Last Week in Animation: September 18th

By: Alex Bonilla


Welcome to Overly Animated’s Last Week in Animation! This is a recurring series where we aggregate the news items most relevant to fans of the shows we cover regularly, as well as interesting tidbits on other animated television and film projects.

LEGO Getting More Ambitious on Gender?

In a press event for The LEGO Ninjago Movie, producers Dan Lin and Chris McKay raised some eyebrows when they discussed the direction The Lego Movie 2 will be taking in its plot. At the event, they confirmed that Phil Lord and Christopher Miller, directors of The LEGO Movie, are currently rewriting the script to put a heavier focus on the dual perspectives of Finn, the male protagonist from the first movie, and his younger sister, who appears to have more of a prominent role in the sequel. The money comment made by McKay concerning the ideas they’re tinkering with was: “Now, she’s coming in, and that’s the major thing that the movie is about. What’s different and similar about gender, when a boy plays vs. how a girl plays?… I’m really excited about where the movie is gonna go because it’s about these things that are actual notions that people have that might even be unconscious biases, where people don’t even realize that’s the way they’re looking at the world.”

While Lord and Miller have shot to the forefront for being excellent comedy directors, receiving critical praise for their work on the 21 Jump Street franchise and earning enough cachet to be hired onto (but subsequently fired from) the Star Wars cinematic universe, they don’t actually have a lot of writing experience one can point to to determine if they’re capable of handling this topic with the nuance one would hope for. The only wide release films Lord and Miller have written were The Lego Movie and the two installments of Cloudy With a Chance of Meatballs. As for television, aside from journeyman work, the only major writing experience they got was on the short-lived 2002 animated series Clone High. Suffice it to say, people who are hoping from progressivism from the Lego universe are hesitant to go all in on supporting this, while the intentions sound interesting enough to keep an eye on going forward. The LEGO Movie‘s sequel is expected to premiere in theaters February 8, 2019. [Collider]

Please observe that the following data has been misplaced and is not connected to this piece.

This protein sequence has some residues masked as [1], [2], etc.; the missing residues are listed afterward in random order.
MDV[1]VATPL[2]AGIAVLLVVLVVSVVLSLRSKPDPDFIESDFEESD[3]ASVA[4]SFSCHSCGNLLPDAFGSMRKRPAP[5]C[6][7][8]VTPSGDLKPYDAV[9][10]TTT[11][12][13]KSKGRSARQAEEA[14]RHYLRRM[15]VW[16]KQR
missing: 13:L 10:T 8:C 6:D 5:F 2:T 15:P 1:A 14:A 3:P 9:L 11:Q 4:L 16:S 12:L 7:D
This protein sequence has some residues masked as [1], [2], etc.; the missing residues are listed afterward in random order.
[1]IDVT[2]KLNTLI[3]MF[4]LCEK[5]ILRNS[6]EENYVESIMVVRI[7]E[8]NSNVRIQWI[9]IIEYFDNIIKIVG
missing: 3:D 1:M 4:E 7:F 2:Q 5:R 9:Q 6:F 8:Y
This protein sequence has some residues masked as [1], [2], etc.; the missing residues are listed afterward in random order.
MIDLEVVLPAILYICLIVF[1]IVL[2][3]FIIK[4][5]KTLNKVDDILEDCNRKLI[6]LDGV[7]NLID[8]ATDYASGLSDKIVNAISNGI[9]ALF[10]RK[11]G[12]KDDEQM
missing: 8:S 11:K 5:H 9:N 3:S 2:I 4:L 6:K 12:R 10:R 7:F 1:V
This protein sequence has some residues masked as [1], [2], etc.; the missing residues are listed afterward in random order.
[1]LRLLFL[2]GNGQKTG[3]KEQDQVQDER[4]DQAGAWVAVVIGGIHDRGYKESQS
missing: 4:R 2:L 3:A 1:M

OK KO Calls Back to the 90s

On an upcoming October 9th episode of OK K.O.! Let’s Be Heroes!, Cartoon Network is bringing back the 1990s property of Captain Planet to make an appearance on the show. In particular, David Coburn (the titular Captain Planet) and LeVar Burton (Kwame) have been confirmed as voice actors on the episode. It is unknown if the rest of the crew from the 1990s show will at least make cameos on the OK K.O. episode. [Mashable]

Other News and Notes

In a Heartbeat, the short film portraying a young gay romance profiled by Overly Animated in the past, won one of three Student Academy Awards handed out in the animation category. All Student Academy Award winners are eligible for the 2017 Oscars, so this paves the way for In a Heartbeat to at least earn an Animated Short Film nomination. [Animation World Network]

The Venture Bros., most famous for having exceptionally long hiatuses, has whetted the appetites of its fans via an Adult Swim bumper saying “422 days until Season 7.” That would place the season’s premiere in November 2018. [Screen Crush]

In continuation of the marketing campaign for Blade Runner 2049, Sony will release an anime short serving as a prequel to the film. The short will be directed by Shinichiro Watanabe, who is most famous for his work on Cowboy Bebop. The short will be available on YouTube on September 26. [Engadget]

The Moomins, which are a popular group of characters in Finland, are getting a serious animated adaptation expected to come out by 2019. How serious? Big voices such as Kate Winslet (Titanic) Rosamund Pike (Gone Girl), Matt Berry and Richard Ayoade (The IT Crowd) and Taron Egerton (Kingsman: The Secret Service) are already attached to the project. The series’ early plans are to produce 13 episodes of 3D animated characters on 2D backgrounds, which should make for an interesting visual experiment. [Variety]

Universal Kids, formerly known as Sprout, has acquired Masha and the Bear and will be the channel to premiere the internationally popular show in the United States. Masha and the Bear premiered in Russia in 2009 and has produced three seasons plus two spin off series that have aired in various non-English-speaking countries over the years. It is also popular among American children because of the show’s presence on YouTube; the episode “Recipe For Disaster” alone has over 2 billion views and is currently the most-watched non-music video of all time on YouTube. [Hollywood Reporter]

And finally, in this edition of Weird Animation of the Week, here is a trailer for the English dub of Don Gato: El inicio de la pandilla, a Top Cat origin film that premiered in Mexico in 2015. Despite terrible reviews of its dub after it was released in the United Kingdom last year, it will be getting a U.S. theatrical release on September 29.

Customer service and data cleanup guy for Sports-Reference, Alex finds solace in emotionally resonant television and bad puns. Also a member of the r/stevenuniverse moderation team.


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